Polka the Folk Dance and Song Music in the Upper Midwest, Germans and Others
Although I’ve lived around this kind of music all my life, I’ll have to admit to some of the cultural snobbery of our day, the 1950’s and 1960’s. For some reason it was not cool to like “old time music” as it was called or country music. Rock and Roll was cool and folk music later became cool, although I had been interested in folk music before it became popular. Little did I realize that I was turning my back on the folk music of my own region. Throughout the ‘60’s I was curious why folk dance was so ignored, since the folk heritage is rich with dance tunes. I recall being at a folk concert at a county park in Iowa mostly attended by handicapped people who were bused there. One lady in the audience suggested to the singer that he might learn some dance tunes so he could play dance gigs. The singer sort of scorned the idea. The Mormons, for example, did square dancing when they camped out on their westward journey. One reason that the 1960’s folk revival may have faded out was that it was approached as listening music. Those who wanted to dance turned to rock and roll and the Country music. Possibly because I have never been a real good dancer, it didn’t concern me too much. My daughter’s wedding several years ago was the last dance I attended and I sat out the Polka’s.
Roll out the barrel, we’ll have a barrel of fun
Roll out the barrel, we’ve got the blues on the run
Zing boom tararrel, ring out a song fo good cheer
Now's the time to roll the barrel, for the gangs all here
When I was a very young boy in grade school, I would come home from school to listen to my favorite radio shows (nobody had television back then) like Captain Midnight, Sgt. Preston and King. I still think something was missing when television took over. I impatiently listened through programs like Whoopee John and his polka band. A co-worker of mine from El Paso, Texas thought it was weird that polkas were played, although I just found that German polka style is performed in the “polka- belt” of the Dakota’s Nebraska, Kansas Oklahoma, and Texas.
I read that one reason Bob Dylan left Hibbing, Minnesota was because the only music on the radio there was Polka music. Yet, I remember when Pete Seeger was in Minneapolis during the sixties he said that folks should look in their own back yard for folk music. New Ulm, Minnesota, he said is full of folk music. He was talking about Polka and probably about “The Six Fat Dutchmen” who were a popular Polka band in New Ulm, a heavily German community. Maybe we all have a tendency to take the things around us for granted and not see their value. As Joni Mitchell, a folk singer and songwriter, phrased it “you never know what you have until it is gone. “Whatever the case with the Polka all around we don’t think of it as “folk music.” Yet what is folk music but the music of the people or “folk”? Maybe because it is so prominent one becomes unaware of it.
Although I have lived around the Polka all my life, I have never found it as predominant as in Wisconsin, where I retired. A book on Wisconsin informed me that the polka is the folk music of the Upper Midwest—the states and cities close to the Great Lakes.
Polka in America, according to Wikipedia, originated in Bohemia in the 1830’s and came to the United States with the immigrants from Eastern Europe. It is dance music in 2/4 time. It has several genres throughout the country and allows performers and participants to express their ethnicity. It reminds me of when I first tried to understand Jazz, with Chicago Jazz, New Orleans Jazz, modern Jazz, Dixieland, Cool Jazz etc. like Jazz and folk music, the polka has adherents who attend festivals and polka associations.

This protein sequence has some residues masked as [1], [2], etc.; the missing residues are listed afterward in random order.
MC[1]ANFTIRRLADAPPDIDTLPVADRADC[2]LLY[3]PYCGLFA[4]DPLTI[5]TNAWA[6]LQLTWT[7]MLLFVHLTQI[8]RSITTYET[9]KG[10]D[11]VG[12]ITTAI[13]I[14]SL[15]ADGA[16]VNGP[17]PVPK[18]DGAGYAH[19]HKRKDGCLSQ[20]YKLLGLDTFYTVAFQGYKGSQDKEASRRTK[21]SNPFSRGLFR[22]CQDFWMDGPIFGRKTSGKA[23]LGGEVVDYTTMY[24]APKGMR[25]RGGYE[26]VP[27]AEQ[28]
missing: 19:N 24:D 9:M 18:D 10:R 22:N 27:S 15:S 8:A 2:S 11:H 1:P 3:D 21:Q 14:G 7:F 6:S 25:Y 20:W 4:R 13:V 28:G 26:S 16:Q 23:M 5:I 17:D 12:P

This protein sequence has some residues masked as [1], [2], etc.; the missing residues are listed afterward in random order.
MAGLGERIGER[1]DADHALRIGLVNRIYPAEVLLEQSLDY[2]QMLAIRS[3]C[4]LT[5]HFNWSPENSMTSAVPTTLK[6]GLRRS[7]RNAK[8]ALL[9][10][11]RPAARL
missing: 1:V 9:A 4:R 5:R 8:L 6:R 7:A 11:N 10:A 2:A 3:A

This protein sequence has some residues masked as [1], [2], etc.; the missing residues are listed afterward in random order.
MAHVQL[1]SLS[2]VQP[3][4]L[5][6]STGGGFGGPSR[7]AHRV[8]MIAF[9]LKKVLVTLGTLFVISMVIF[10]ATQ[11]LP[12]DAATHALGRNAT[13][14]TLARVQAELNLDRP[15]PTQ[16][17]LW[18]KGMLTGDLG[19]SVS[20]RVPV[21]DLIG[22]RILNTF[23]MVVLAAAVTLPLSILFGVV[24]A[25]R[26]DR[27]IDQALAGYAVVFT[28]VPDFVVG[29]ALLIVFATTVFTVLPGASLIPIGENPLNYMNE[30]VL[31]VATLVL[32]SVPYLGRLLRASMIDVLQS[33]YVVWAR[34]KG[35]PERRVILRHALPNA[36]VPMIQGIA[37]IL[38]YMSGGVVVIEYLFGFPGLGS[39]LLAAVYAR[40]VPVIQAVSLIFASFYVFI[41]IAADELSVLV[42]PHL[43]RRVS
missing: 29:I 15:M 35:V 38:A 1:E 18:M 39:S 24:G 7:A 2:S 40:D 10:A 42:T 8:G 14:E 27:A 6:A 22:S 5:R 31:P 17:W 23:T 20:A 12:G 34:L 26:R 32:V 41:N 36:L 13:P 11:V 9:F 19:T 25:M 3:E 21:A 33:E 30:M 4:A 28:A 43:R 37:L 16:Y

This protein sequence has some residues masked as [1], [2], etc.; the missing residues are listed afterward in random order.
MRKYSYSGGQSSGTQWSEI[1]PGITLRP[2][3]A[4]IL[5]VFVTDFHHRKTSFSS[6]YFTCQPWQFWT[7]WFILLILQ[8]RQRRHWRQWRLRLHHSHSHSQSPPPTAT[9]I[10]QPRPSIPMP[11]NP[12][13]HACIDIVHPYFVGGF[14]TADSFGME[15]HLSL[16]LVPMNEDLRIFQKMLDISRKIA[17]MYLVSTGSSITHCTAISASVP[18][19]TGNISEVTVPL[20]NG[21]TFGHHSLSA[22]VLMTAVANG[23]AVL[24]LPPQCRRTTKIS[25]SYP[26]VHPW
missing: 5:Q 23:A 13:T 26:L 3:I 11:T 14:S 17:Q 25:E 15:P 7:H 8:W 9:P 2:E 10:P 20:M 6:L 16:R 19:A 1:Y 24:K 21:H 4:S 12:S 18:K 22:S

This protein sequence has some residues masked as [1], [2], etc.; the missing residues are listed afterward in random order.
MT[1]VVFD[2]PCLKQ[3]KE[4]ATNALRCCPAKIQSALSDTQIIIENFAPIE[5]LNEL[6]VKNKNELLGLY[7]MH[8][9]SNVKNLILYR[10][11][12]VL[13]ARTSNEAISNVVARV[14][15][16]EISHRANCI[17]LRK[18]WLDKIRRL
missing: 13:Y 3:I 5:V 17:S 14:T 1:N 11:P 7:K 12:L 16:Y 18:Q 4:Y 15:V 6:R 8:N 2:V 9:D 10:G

Polka genres include German-American, Czech-American,, Polish-American and unexpectedly to me Mexican American known as “cojunto” The conjunto sound originated from Czech- and German influence on Mexican-Americans in Texas and northern Mexico. Although they play some polka, their preferred musical form is called “ranchera’, which is similar to the polka. Another unexpected genre is Papago-Pima, sometimes described as “chicken scratch” and belongs to the Indian tribe Tohono O’odham, formerly known as Papago. The tribe was influenced bu the music of Germans who settled in southern Arizona. Now there is a great example of the folk process at work.
One form of polka that I have not quite come to feel comfortable with is the Polka mass, which seem very popular in where I live. I think it is the “Oom-pah” style that is prominent here that seems disturbing to me in a church service. However, that sound I find is not common in all polka performers, so it might be the genre.
Some well-known polka performers:
Six Fat Dutchman who are noted for the “Oom-pah” sound, which originated in from Germany and Czechoslovakia.
Frank Yankovic known as America’s Polka King. He grew up in Sloven-Italian section of Collinwood on the east side of Cleveland, Ohio. In the battle of the Bulge, Frank nearly froze when he was separated from his unit and his hands were badly frostbitten. Doctors wanted to amputate but he wouldn’t let them do it. The polka world would have lost and important player if he had.
Bobby Vinton who was largely a crooner was also known as the “Polish Prince” and worked in number genres of music, including polka.
Lawrence Welk was a German-American performer who came from South Dakota. He had a career on Television for many years. Best know for his Champaign music.
Liberace who also had a very popular TV show for a long time. He was a showman and piano player. Although he did not specialize in polka, the Beer Barrel Polka was his signature song.
How to dance the Polka
© 2009 Don A. Hoglund